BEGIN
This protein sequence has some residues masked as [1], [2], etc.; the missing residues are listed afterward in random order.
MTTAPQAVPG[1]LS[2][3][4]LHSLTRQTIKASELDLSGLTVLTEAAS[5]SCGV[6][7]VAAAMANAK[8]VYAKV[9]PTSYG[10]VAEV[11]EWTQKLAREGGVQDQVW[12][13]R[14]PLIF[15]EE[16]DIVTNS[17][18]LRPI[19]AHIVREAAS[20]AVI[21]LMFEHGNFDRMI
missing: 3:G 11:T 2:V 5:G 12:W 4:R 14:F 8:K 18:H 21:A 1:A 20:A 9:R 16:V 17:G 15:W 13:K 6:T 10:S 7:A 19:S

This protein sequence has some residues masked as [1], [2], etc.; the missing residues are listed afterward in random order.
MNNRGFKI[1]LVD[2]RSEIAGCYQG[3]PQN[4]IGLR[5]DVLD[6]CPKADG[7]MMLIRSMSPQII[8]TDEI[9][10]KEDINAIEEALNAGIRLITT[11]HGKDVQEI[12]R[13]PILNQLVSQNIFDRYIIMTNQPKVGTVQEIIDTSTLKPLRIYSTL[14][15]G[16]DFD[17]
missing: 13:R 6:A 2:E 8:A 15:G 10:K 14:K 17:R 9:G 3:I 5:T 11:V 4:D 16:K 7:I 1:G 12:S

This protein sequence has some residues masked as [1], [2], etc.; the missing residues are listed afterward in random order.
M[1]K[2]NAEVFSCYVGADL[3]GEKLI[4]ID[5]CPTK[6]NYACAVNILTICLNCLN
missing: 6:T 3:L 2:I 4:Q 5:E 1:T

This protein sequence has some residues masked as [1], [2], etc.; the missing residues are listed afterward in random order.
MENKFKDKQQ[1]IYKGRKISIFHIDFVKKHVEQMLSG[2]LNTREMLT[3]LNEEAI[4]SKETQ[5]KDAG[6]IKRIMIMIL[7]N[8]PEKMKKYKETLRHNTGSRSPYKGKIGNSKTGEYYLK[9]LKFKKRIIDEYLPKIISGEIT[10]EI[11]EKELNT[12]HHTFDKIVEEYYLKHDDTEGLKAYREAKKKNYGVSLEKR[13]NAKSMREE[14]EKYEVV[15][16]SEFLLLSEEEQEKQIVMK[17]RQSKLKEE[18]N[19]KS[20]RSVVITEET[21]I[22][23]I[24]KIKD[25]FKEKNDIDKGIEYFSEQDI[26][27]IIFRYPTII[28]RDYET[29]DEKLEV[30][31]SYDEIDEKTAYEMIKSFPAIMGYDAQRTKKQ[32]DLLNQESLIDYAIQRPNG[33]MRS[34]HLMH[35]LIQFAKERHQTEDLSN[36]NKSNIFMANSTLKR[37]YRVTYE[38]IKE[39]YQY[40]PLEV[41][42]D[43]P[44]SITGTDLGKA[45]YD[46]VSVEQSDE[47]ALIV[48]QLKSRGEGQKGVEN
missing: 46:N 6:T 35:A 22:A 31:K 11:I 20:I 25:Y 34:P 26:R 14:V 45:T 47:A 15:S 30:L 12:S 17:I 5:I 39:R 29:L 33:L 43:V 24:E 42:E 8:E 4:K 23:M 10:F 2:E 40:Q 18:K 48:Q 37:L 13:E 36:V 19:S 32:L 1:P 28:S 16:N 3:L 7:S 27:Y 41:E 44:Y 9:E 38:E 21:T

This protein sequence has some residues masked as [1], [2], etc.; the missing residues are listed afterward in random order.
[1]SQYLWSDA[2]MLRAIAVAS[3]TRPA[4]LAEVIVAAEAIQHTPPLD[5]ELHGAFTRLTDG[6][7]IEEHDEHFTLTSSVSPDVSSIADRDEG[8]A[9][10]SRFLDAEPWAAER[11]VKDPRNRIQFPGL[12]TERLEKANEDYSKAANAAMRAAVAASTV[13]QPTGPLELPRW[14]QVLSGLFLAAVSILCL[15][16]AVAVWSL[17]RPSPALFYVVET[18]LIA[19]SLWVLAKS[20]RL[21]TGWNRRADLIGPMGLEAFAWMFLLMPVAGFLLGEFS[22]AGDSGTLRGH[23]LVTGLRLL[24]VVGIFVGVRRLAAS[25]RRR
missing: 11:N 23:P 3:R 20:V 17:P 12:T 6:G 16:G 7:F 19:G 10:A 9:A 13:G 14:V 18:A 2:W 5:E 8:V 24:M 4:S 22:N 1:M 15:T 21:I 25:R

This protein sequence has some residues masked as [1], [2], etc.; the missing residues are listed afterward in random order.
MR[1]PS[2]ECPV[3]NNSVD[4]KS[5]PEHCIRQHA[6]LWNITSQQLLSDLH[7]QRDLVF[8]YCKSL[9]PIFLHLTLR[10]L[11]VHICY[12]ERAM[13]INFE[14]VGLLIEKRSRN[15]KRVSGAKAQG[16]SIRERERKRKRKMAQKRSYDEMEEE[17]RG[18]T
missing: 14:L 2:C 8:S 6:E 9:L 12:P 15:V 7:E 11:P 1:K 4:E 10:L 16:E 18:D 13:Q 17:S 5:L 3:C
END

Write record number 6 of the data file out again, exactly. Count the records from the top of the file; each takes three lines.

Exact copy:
This protein sequence has some residues masked as [1], [2], etc.; the missing residues are listed afterward in random order.
MR[1]PS[2]ECPV[3]NNSVD[4]KS[5]PEHCIRQHA[6]LWNITSQQLLSDLH[7]QRDLVF[8]YCKSL[9]PIFLHLTLR[10]L[11]VHICY[12]ERAM[13]INFE[14]VGLLIEKRSRN[15]KRVSGAKAQG[16]SIRERERKRKRKMAQKRSYDEMEEE[17]RG[18]T
missing: 14:L 2:C 8:S 6:E 9:L 12:P 15:V 7:E 11:P 1:K 4:E 10:L 16:E 18:D 13:Q 17:S 5:L 3:C